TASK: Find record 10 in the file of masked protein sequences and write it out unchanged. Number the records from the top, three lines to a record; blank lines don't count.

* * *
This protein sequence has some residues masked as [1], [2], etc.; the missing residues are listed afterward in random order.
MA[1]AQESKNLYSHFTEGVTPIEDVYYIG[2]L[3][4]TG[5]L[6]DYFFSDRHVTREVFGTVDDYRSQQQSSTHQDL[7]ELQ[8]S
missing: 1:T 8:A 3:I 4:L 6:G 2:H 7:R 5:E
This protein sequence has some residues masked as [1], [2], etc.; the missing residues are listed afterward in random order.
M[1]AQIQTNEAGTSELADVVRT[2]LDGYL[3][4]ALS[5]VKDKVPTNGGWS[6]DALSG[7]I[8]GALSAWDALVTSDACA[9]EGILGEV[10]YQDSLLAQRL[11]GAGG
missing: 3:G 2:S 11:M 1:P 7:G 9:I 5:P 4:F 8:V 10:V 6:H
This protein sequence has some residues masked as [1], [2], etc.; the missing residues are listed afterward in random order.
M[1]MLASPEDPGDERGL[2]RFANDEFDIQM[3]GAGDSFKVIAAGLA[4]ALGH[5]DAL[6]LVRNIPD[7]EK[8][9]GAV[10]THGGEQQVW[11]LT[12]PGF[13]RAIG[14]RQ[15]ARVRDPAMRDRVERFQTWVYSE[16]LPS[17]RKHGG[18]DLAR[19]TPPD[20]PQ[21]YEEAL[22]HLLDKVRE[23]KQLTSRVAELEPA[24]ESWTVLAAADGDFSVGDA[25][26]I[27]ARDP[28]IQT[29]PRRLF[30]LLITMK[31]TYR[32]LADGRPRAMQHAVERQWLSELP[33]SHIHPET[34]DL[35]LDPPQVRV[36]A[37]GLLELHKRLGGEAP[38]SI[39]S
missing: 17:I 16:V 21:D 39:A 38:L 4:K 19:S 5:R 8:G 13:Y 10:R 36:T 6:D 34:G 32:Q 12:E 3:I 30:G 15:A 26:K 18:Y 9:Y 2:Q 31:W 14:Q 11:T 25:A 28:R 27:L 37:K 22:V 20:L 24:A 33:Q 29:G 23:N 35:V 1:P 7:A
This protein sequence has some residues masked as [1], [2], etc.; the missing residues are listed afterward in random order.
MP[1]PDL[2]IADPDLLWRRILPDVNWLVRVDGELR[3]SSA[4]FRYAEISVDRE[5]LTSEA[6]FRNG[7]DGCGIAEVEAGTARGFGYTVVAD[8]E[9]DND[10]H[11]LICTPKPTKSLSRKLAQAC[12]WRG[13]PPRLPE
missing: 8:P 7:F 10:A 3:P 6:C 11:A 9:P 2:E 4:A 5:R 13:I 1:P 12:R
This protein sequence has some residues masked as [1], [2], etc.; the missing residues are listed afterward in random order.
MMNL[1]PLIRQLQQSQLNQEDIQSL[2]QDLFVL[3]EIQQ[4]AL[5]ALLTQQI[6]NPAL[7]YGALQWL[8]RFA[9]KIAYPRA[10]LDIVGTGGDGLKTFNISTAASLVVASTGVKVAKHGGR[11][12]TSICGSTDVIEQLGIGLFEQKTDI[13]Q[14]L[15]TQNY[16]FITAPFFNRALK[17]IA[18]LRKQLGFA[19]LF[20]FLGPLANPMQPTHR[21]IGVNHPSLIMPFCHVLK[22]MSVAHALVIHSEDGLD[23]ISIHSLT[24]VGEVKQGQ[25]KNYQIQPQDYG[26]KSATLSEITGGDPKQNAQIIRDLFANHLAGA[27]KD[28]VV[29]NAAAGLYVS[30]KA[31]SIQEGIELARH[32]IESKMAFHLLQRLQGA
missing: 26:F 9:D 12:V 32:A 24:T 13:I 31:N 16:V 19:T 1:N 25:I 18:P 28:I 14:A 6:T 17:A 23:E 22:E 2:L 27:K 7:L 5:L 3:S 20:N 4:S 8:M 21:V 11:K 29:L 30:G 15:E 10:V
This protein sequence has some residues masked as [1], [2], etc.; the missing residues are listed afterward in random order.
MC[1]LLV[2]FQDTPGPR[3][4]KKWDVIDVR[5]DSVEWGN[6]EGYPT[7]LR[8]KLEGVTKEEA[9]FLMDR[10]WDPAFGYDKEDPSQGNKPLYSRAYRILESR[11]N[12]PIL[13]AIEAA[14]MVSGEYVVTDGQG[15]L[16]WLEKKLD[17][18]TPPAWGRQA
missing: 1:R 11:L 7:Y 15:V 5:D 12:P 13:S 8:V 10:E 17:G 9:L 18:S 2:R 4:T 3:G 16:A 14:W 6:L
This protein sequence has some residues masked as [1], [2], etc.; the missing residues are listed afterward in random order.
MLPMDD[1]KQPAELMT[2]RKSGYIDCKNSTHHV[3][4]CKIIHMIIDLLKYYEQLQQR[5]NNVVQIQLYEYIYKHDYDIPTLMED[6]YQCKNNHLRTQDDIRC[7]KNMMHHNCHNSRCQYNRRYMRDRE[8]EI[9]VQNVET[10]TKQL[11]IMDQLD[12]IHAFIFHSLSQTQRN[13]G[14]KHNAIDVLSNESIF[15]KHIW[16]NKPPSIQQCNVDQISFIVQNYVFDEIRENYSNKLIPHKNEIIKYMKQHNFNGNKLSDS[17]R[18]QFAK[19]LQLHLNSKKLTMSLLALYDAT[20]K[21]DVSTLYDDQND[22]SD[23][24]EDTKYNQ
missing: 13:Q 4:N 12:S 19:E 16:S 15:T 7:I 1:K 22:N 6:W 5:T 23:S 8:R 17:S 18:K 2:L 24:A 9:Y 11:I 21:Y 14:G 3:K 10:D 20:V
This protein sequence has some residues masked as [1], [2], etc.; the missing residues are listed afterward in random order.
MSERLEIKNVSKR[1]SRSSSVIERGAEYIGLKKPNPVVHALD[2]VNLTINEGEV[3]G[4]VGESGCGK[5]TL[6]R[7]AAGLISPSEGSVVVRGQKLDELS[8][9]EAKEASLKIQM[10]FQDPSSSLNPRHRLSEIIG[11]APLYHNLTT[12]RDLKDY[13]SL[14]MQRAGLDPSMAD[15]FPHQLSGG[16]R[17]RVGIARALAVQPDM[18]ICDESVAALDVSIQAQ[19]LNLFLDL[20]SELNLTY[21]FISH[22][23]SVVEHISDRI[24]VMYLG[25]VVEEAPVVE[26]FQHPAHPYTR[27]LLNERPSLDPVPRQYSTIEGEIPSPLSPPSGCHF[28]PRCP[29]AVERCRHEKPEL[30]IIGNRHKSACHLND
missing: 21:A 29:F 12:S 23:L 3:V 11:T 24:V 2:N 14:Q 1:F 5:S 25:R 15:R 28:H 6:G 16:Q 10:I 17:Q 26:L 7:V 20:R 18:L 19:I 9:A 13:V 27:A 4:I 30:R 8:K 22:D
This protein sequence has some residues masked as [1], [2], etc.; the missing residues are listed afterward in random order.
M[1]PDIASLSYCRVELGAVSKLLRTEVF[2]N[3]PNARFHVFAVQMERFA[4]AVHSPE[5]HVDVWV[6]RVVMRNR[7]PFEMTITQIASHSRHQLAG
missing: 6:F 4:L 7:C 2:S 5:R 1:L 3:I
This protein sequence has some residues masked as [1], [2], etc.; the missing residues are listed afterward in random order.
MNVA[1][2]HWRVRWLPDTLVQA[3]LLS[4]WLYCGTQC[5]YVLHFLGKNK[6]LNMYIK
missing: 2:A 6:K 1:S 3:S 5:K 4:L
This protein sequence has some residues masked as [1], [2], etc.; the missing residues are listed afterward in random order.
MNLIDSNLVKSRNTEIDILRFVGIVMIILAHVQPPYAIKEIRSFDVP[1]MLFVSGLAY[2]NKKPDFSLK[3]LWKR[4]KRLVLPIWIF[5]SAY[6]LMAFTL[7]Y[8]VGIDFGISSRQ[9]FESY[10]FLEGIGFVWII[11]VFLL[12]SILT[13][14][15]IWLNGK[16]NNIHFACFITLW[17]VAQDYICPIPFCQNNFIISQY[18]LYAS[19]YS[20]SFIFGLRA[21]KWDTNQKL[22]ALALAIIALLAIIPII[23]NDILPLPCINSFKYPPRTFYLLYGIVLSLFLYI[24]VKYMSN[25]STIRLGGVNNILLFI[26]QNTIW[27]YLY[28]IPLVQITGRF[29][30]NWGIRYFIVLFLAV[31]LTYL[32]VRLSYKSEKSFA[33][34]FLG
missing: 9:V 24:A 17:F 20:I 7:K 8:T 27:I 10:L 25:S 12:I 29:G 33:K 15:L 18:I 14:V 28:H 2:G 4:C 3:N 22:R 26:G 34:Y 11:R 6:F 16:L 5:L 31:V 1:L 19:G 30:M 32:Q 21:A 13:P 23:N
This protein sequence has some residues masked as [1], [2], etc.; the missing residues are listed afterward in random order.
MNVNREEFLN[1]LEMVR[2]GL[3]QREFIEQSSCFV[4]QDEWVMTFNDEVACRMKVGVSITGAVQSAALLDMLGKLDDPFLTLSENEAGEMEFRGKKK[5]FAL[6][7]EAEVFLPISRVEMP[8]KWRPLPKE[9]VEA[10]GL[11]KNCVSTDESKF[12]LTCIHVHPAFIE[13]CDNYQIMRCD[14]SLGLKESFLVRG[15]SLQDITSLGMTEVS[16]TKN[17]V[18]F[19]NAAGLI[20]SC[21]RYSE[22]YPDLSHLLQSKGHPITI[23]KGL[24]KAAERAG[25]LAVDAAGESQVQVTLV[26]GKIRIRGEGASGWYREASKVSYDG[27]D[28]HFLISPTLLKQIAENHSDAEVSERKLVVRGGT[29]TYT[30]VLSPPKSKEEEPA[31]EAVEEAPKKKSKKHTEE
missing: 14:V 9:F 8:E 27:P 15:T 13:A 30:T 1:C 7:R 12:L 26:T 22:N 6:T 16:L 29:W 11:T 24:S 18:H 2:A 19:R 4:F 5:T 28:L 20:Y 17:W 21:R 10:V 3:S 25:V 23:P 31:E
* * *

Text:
This protein sequence has some residues masked as [1], [2], etc.; the missing residues are listed afterward in random order.
MNVA[1][2]HWRVRWLPDTLVQA[3]LLS[4]WLYCGTQC[5]YVLHFLGKNK[6]LNMYIK
missing: 2:A 6:K 1:S 3:S 5:K 4:L